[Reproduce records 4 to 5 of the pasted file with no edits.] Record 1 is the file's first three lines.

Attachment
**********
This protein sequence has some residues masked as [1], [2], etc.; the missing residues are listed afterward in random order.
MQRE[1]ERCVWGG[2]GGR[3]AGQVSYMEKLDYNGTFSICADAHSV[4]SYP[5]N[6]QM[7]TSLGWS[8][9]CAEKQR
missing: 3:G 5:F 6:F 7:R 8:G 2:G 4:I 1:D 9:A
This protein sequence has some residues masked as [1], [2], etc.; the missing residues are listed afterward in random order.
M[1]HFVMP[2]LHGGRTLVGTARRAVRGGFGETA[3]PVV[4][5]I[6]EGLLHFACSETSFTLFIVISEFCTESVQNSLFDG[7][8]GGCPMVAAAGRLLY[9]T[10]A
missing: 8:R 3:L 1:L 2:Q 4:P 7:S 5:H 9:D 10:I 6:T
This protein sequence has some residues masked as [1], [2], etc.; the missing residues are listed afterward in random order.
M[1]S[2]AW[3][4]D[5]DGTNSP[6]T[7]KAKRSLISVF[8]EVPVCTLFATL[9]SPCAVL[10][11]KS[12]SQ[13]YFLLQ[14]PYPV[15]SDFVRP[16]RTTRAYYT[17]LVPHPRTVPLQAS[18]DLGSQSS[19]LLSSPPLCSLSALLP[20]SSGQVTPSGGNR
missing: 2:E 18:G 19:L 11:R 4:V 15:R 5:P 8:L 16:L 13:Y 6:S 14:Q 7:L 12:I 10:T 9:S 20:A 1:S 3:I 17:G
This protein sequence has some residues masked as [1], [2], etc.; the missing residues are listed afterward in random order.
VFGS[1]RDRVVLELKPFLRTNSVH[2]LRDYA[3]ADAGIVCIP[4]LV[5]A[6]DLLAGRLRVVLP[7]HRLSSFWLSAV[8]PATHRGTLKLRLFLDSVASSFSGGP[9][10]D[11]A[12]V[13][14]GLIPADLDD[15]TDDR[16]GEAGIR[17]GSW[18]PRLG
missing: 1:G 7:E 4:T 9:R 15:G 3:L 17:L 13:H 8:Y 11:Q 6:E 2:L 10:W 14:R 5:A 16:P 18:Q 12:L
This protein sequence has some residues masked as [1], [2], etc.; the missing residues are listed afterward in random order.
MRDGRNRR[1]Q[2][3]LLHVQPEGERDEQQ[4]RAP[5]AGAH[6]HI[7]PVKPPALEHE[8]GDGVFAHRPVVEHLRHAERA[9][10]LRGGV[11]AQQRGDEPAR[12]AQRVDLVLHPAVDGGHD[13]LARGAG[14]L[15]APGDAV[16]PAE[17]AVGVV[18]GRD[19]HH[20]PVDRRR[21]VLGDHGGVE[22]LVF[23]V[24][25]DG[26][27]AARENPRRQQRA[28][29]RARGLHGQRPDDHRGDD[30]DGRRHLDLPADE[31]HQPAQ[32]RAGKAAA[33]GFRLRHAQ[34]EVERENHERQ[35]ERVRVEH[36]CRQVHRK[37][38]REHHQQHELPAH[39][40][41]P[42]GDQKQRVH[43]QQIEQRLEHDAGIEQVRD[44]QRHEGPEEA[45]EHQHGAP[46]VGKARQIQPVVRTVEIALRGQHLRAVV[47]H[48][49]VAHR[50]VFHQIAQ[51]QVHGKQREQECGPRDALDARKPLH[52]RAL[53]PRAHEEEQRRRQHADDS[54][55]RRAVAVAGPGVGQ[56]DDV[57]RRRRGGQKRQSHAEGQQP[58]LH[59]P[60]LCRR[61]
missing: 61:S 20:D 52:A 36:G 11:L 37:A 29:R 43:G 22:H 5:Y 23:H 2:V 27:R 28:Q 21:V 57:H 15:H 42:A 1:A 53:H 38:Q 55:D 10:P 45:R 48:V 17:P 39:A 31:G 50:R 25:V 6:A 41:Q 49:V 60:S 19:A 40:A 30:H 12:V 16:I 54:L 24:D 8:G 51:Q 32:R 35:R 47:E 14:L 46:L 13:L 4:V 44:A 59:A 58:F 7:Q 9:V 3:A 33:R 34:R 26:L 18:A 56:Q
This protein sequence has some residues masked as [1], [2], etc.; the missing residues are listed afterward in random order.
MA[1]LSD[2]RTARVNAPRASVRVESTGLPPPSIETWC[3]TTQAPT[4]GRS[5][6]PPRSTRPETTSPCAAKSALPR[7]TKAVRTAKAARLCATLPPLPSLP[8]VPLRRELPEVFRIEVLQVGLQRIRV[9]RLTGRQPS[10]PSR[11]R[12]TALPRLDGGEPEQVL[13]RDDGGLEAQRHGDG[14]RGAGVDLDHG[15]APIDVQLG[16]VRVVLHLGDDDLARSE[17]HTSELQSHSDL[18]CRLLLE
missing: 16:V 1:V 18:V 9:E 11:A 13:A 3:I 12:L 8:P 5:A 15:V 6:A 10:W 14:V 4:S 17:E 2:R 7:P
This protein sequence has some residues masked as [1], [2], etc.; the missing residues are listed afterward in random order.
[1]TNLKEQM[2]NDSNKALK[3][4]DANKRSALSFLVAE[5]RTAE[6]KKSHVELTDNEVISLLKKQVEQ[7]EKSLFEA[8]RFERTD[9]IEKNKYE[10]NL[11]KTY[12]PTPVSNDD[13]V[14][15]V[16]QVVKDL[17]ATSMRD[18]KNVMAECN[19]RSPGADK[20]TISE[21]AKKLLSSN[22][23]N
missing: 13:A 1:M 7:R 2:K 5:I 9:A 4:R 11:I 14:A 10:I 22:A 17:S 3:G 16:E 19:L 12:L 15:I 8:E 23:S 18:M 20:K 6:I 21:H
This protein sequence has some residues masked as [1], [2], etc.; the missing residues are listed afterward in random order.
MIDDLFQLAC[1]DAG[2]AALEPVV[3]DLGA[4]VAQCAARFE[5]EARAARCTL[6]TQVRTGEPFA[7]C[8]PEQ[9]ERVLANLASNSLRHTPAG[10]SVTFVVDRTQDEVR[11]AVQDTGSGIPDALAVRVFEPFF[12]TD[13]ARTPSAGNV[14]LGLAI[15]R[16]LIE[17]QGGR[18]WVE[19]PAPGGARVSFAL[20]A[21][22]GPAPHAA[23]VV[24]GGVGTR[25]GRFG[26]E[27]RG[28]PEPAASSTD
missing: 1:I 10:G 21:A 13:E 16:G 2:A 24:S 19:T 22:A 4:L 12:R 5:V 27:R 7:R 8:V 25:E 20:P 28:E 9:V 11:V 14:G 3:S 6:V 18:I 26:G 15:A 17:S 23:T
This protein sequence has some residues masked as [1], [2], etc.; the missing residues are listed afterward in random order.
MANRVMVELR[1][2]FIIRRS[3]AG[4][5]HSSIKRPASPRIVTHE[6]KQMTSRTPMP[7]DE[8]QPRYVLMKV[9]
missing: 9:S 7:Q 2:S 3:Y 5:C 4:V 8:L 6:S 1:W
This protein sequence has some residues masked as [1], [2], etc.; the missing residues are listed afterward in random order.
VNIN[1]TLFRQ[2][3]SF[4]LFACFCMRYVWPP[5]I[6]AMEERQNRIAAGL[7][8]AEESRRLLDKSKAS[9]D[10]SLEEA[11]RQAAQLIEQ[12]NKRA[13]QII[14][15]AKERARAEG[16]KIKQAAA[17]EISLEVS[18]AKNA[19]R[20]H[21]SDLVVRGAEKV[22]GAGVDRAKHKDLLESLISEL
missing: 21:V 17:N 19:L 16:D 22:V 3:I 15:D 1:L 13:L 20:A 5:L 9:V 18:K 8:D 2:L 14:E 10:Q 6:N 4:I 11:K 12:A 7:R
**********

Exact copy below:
This protein sequence has some residues masked as [1], [2], etc.; the missing residues are listed afterward in random order.
VFGS[1]RDRVVLELKPFLRTNSVH[2]LRDYA[3]ADAGIVCIP[4]LV[5]A[6]DLLAGRLRVVLP[7]HRLSSFWLSAV[8]PATHRGTLKLRLFLDSVASSFSGGP[9][10]D[11]A[12]V[13][14]GLIPADLDD[15]TDDR[16]GEAGIR[17]GSW[18]PRLG
missing: 1:G 7:E 4:T 9:R 15:G 3:L 17:L 13:H 8:Y 11:Q 6:E 2:L 10:W 14:R 5:A 16:P 18:Q 12:L
This protein sequence has some residues masked as [1], [2], etc.; the missing residues are listed afterward in random order.
MRDGRNRR[1]Q[2][3]LLHVQPEGERDEQQ[4]RAP[5]AGAH[6]HI[7]PVKPPALEHE[8]GDGVFAHRPVVEHLRHAERA[9][10]LRGGV[11]AQQRGDEPAR[12]AQRVDLVLHPAVDGGHD[13]LARGAG[14]L[15]APGDAV[16]PAE[17]AVGVV[18]GRD[19]HH[20]PVDRRR[21]VLGDHGGVE[22]LVF[23]V[24][25]DG[26][27]AARENPRRQQRA[28][29]RARGLHGQRPDDHRGDD[30]DGRRHLDLPADE[31]HQPAQ[32]RAGKAAA[33]GFRLRHAQ[34]EVERENHERQ[35]ERVRVEH[36]CRQVHRK[37][38]REHHQQHELPAH[39][40][41]P[42]GDQKQRVH[43]QQIEQRLEHDAGIEQVRD[44]QRHEGPEEA[45]EHQHGAP[46]VGKARQIQPVVRTVEIALRGQHLRAVV[47]H[48][49]VAHR[50]VFHQIAQ[51]QVHGKQREQECGPRDALDARKPLH[52]RAL[53]PRAHEEEQRRRQHADDS[54][55]RRAVAVAGPGVGQ[56]DDV[57]RRRRGGQKRQSHAEGQQP[58]LH[59]P[60]LCRR[61]
missing: 61:S 20:D 52:A 36:G 11:L 37:A 29:R 43:G 22:H 5:Y 23:H 2:V 27:R 28:Q 21:V 57:H 15:H 42:A 1:A 53:H 38:Q 55:D 10:P 45:R 48:V 17:P 39:A 31:G 50:R 25:V 6:A 41:Q 49:V 60:S 19:A 40:A 30:H 12:V 16:I 54:L 24:D 8:G 51:Q 32:R 35:R 47:E 14:L 46:L 13:L 4:V 44:A 59:A 58:F 7:Q 9:V 3:A 33:R 34:R 26:L 18:A 56:Q